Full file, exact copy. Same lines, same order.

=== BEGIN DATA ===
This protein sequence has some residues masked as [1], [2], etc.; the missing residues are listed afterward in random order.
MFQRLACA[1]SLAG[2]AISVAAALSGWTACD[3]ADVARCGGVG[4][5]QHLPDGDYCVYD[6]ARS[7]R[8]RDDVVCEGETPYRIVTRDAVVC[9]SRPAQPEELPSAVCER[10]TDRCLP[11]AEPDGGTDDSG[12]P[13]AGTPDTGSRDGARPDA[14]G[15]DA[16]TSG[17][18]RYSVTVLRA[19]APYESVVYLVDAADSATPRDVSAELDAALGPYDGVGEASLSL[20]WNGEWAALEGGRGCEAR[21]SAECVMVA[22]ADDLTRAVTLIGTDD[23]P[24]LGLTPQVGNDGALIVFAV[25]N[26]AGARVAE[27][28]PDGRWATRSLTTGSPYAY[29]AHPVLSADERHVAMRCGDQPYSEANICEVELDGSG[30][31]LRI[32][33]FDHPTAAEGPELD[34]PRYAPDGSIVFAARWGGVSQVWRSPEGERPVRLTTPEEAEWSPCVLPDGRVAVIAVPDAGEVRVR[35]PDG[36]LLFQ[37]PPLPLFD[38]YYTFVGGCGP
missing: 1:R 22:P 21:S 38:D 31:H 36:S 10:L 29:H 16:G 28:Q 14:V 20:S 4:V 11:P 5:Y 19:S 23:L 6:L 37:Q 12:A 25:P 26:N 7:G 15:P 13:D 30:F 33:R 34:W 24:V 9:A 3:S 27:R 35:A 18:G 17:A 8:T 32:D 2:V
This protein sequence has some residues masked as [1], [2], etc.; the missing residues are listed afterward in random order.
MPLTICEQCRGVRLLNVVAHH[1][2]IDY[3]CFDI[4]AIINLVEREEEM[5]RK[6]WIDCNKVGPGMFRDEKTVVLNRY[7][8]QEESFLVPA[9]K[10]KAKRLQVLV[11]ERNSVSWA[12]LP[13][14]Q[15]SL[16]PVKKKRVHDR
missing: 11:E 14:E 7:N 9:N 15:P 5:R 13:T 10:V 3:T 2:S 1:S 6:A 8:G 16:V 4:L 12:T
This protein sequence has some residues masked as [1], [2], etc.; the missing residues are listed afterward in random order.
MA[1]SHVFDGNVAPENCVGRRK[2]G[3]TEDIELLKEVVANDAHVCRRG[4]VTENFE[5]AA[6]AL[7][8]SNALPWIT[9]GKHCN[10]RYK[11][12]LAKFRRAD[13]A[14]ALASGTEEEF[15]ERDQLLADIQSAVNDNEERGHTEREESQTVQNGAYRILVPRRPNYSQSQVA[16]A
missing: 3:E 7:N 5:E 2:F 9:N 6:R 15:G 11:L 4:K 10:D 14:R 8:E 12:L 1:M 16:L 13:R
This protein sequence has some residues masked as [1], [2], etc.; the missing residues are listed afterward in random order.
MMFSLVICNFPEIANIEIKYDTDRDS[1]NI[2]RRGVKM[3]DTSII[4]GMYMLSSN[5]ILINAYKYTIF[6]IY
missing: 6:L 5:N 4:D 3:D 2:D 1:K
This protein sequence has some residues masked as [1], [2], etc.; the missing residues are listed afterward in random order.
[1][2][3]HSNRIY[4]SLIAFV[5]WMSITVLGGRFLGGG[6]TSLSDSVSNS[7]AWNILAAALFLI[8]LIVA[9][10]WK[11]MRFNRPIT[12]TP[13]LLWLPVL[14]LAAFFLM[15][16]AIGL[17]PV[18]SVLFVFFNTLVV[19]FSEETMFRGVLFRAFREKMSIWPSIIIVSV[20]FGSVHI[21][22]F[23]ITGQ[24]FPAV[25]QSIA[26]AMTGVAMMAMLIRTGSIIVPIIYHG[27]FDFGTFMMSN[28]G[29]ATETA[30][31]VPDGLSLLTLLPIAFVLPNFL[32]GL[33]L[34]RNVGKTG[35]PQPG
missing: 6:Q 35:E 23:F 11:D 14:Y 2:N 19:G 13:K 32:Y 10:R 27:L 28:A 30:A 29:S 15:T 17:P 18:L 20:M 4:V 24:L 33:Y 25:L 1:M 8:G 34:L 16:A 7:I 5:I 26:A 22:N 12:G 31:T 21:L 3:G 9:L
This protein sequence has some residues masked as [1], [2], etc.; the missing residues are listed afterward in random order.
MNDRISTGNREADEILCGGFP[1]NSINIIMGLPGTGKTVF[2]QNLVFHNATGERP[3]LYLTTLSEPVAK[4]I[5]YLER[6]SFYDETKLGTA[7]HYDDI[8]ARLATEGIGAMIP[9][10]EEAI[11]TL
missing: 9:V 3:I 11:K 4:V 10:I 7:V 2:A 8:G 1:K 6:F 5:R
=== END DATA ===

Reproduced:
This protein sequence has some residues masked as [1], [2], etc.; the missing residues are listed afterward in random order.
MFQRLACA[1]SLAG[2]AISVAAALSGWTACD[3]ADVARCGGVG[4][5]QHLPDGDYCVYD[6]ARS[7]R[8]RDDVVCEGETPYRIVTRDAVVC[9]SRPAQPEELPSAVCER[10]TDRCLP[11]AEPDGGTDDSG[12]P[13]AGTPDTGSRDGARPDA[14]G[15]DA[16]TSG[17][18]RYSVTVLRA[19]APYESVVYLVDAADSATPRDVSAELDAALGPYDGVGEASLSL[20]WNGEWAALEGGRGCEAR[21]SAECVMVA[22]ADDLTRAVTLIGTDD[23]P[24]LGLTPQVGNDGALIVFAV[25]N[26]AGARVAE[27][28]PDGRWATRSLTTGSPYAY[29]AHPVLSADERHVAMRCGDQPYSEANICEVELDGSG[30][31]LRI[32][33]FDHPTAAEGPELD[34]PRYAPDGSIVFAARWGGVSQVWRSPEGERPVRLTTPEEAEWSPCVLPDGRVAVIAVPDAGEVRVR[35]PDG[36]LLFQ[37]PPLPLFD[38]YYTFVGGCGP
missing: 1:R 22:P 21:S 38:D 31:H 36:S 10:L 29:H 16:G 28:Q 14:V 20:S 4:V 11:P 5:Y 19:S 23:L 6:L 37:Q 12:A 25:P 26:N 7:G 15:P 13:D 30:F 33:R 34:W 24:V 9:A 3:S 27:R 35:A 18:G 17:A 8:T 32:D 2:V
This protein sequence has some residues masked as [1], [2], etc.; the missing residues are listed afterward in random order.
MPLTICEQCRGVRLLNVVAHH[1][2]IDY[3]CFDI[4]AIINLVEREEEM[5]RK[6]WIDCNKVGPGMFRDEKTVVLNRY[7][8]QEESFLVPA[9]K[10]KAKRLQVLV[11]ERNSVSWA[12]LP[13][14]Q[15]SL[16]PVKKKRVHDR
missing: 11:E 14:E 7:N 9:N 15:P 5:R 13:T 10:V 3:T 2:S 1:S 6:A 8:G 16:V 4:L 12:T
This protein sequence has some residues masked as [1], [2], etc.; the missing residues are listed afterward in random order.
MA[1]SHVFDGNVAPENCVGRRK[2]G[3]TEDIELLKEVVANDAHVCRRG[4]VTENFE[5]AA[6]AL[7][8]SNALPWIT[9]GKHCN[10]RYK[11][12]LAKFRRAD[13]A[14]ALASGTEEEF[15]ERDQLLADIQSAVNDNEERGHTEREESQTVQNGAYRILVPRRPNYSQSQVA[16]A
missing: 3:E 7:N 5:E 2:F 9:N 6:R 15:G 11:L 4:K 10:D 14:R 8:E 12:L 1:M 16:L 13:R
This protein sequence has some residues masked as [1], [2], etc.; the missing residues are listed afterward in random order.
MMFSLVICNFPEIANIEIKYDTDRDS[1]NI[2]RRGVKM[3]DTSII[4]GMYMLSSN[5]ILINAYKYTIF[6]IY
missing: 6:L 5:N 4:D 3:D 2:D 1:K
This protein sequence has some residues masked as [1], [2], etc.; the missing residues are listed afterward in random order.
[1][2][3]HSNRIY[4]SLIAFV[5]WMSITVLGGRFLGGG[6]TSLSDSVSNS[7]AWNILAAALFLI[8]LIVA[9][10]WK[11]MRFNRPIT[12]TP[13]LLWLPVL[14]LAAFFLM[15][16]AIGL[17]PV[18]SVLFVFFNTLVV[19]FSEETMFRGVLFRAFREKMSIWPSIIIVSV[20]FGSVHI[21][22]F[23]ITGQ[24]FPAV[25]QSIA[26]AMTGVAMMAMLIRTGSIIVPIIYHG[27]FDFGTFMMSN[28]G[29]ATETA[30][31]VPDGLSLLTLLPIAFVLPNFL[32]GL[33]L[34]RNVGKTG[35]PQPG
missing: 6:Q 35:E 23:F 11:D 14:Y 2:N 19:G 13:K 32:Y 10:R 27:L 28:A 30:A 29:S 15:T 17:P 18:L 20:M 4:V 24:L 33:Y 25:L 1:M 8:G 34:L 16:A 7:I 5:I 26:A 22:N 12:G 31:T 21:L 3:G 9:L
This protein sequence has some residues masked as [1], [2], etc.; the missing residues are listed afterward in random order.
MNDRISTGNREADEILCGGFP[1]NSINIIMGLPGTGKTVF[2]QNLVFHNATGERP[3]LYLTTLSEPVAK[4]I[5]YLER[6]SFYDETKLGTA[7]HYDDI[8]ARLATEGIGAMIP[9][10]EEAI[11]TL
missing: 9:V 3:I 11:K 4:V 10:I 7:V 2:A 8:G 1:K 6:F 5:R